Estoppels at common law are sometimes said to be of three kinds: (1) by deed; (2) by matter of record; (3) by matter in pais. The first two are also called legal estoppels, as distinguished from the last kind, known as equitable estoppels.

For Acquiescence, estoppel by; Collateral attack; Contract, estoppel by; Deed, estoppel by; Election, estoppel by; Equitable estoppel; In pais, estoppel; Judgment, estoppel by; Judicial estoppel; Laches, estoppel by; Legal estoppel; Negligence, estoppel by; Promissory estoppel; Quasi estoppel; Record, estoppel by; Representation, estoppel by; Silence, estoppel by; and Verdict, estoppel by, see those titles.

Acts and declarations. An “estoppel by acts and declarations” is such as arises from the acts and declarations of a person by which he designedly induces another to alter his position injuriously to himself.

Estoppel by deed. A grantor in a warranty deed who does not have title at the time of the conveyance but who subsequently acquires title is estopped from denying that he had title at the time of the transfer and such after-acquired title inures to the benefit of the grantee or his successors. See also Deed, estoppel by.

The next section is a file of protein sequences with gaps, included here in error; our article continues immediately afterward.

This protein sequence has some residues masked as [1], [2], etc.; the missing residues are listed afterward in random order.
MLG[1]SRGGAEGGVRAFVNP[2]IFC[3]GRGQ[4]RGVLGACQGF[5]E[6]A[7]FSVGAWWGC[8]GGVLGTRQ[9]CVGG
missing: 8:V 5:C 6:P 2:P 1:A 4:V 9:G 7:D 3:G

Estoppel by judgment. Term means that when a fact has been agreed on, or decided in a court of record, neither of the parties shall be allowed to call it in question, and have it tried over again at any time thereafter, so long as judgment or decree stands unreversed. Humphrey v. Faison, 247 N.C. 127, 100 S.E.2d 524, 529. Final adjudication of material issue by a court of competent jurisdiction binds parties in any subsequent proceeding between or among them, irrespective of difference in forms or causes of action. Mansker v. Dealers Transport Co., 160 Ohio St. 255, 116 N.E.2d 3, 6. See also Judgment, estoppel by.

Estoppel certificate. A signed statement by a party, such as a tenant or a mortgagee, certifying for the benefit of another party that a certain statement of facts is correct as of the date of the statement, such as that a lease exists, that there are no defaults, and that rent is paid to a certain date. Delivery of the statement by the tenant prevents (estops) the tenant from later claiming a different state of facts.

Estoppel in pais. The doctrine by which a person may be precluded by his act or conduct, or silence when it is his duty to speak, from asserting a right which he otherwise would have had. Mitchell v. Mclntee, 15 Or.App. 85, 514 P.2d 1357, 1359. See also Equitable estoppel.

Misrepresentation. See Representation, estoppel by.